Date of Editorial Board meeting: 
Publication date: 
Tuesday, January 22, 2019
Abstract in English: 
New forces are transforming the world of work. The transitions involved call for decisive action. Countless opportunities lie ahead to improve the quality of working lives, expand choice, close the gender gap, reverse the damages wreaked by global inequality, and much more. Yet none of this will happen by itself. Without decisive action we will be heading into a world that widens existing inequalities and uncertainties. Technological advances – artificial intelligence, automation and robotics – will create new jobs, but those who lose their jobs in this transition may be the least equipped to seize the new opportunities. Today’s skills will not match the jobs of tomorrow and newly acquired skills may quickly become obsolete. The greening of our economies will create millions of jobs as we adopt sustainable practices and clean technologies but other jobs will disappear as countries scale back their carbon- and resource-intensive industries. Changes in demographics are no less significant. Expanding youth populations in some parts of the world and ageing populations in others may place pressure on labour markets and social security systems, yet in these shifts lie new possibilities to afford care and inclusive, active societies. We need to seize the opportunities presented by these transformative changes to create a brighter future and deliver economic security, equal opportunity and social justice – and ultimately reinforce the fabric of our societies.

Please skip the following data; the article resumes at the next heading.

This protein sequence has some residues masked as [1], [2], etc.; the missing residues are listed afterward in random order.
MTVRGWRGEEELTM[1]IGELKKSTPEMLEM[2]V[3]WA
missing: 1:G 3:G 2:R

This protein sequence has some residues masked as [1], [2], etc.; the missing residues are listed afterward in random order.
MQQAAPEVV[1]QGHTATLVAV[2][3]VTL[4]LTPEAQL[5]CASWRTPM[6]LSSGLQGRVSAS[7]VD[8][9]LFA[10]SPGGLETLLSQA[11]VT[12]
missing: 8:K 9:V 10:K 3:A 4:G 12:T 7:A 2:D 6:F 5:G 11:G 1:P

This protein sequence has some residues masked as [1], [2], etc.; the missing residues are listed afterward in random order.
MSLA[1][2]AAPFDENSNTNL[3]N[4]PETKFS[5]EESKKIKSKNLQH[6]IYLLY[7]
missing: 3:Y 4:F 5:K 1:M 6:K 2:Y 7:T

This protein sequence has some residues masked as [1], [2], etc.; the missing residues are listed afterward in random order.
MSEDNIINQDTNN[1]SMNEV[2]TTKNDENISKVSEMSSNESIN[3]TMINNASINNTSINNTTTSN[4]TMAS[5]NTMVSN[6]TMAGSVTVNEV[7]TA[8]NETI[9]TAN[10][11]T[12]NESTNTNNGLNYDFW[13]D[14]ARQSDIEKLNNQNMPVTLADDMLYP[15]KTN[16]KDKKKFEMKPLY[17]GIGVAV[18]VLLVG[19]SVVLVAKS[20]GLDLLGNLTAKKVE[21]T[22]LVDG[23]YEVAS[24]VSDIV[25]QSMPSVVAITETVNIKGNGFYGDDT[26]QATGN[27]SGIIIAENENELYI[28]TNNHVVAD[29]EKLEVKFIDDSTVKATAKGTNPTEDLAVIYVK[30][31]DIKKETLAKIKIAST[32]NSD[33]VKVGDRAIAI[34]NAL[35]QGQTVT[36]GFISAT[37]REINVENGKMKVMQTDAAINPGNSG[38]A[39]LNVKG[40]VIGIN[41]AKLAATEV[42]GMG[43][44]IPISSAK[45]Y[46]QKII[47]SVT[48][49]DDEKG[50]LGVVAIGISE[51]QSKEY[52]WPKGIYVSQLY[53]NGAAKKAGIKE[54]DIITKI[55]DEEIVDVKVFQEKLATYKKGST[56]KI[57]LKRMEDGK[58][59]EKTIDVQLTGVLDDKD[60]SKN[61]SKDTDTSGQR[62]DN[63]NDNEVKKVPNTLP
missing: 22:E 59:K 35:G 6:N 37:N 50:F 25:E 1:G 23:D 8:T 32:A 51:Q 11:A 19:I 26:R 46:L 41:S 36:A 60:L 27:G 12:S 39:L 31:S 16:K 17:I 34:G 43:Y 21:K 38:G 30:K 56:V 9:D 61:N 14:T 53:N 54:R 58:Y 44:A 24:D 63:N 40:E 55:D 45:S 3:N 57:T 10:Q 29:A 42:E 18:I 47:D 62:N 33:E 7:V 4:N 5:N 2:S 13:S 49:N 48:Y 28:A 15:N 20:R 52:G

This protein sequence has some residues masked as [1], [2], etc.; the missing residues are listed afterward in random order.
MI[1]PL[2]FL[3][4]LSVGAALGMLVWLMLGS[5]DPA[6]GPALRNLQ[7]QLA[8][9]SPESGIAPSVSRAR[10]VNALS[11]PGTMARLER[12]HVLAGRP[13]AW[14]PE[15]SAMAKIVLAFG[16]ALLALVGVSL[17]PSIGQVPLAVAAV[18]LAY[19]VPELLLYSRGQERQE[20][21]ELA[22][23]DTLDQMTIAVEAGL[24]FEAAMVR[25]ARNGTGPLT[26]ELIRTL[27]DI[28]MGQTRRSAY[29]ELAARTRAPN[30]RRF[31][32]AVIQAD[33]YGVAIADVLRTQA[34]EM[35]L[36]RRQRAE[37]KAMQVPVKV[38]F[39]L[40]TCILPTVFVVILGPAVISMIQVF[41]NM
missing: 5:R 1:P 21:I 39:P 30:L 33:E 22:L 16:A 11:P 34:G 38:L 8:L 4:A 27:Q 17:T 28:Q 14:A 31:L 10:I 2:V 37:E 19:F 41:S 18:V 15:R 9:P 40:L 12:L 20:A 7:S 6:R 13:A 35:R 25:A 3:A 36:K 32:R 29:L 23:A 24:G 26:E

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78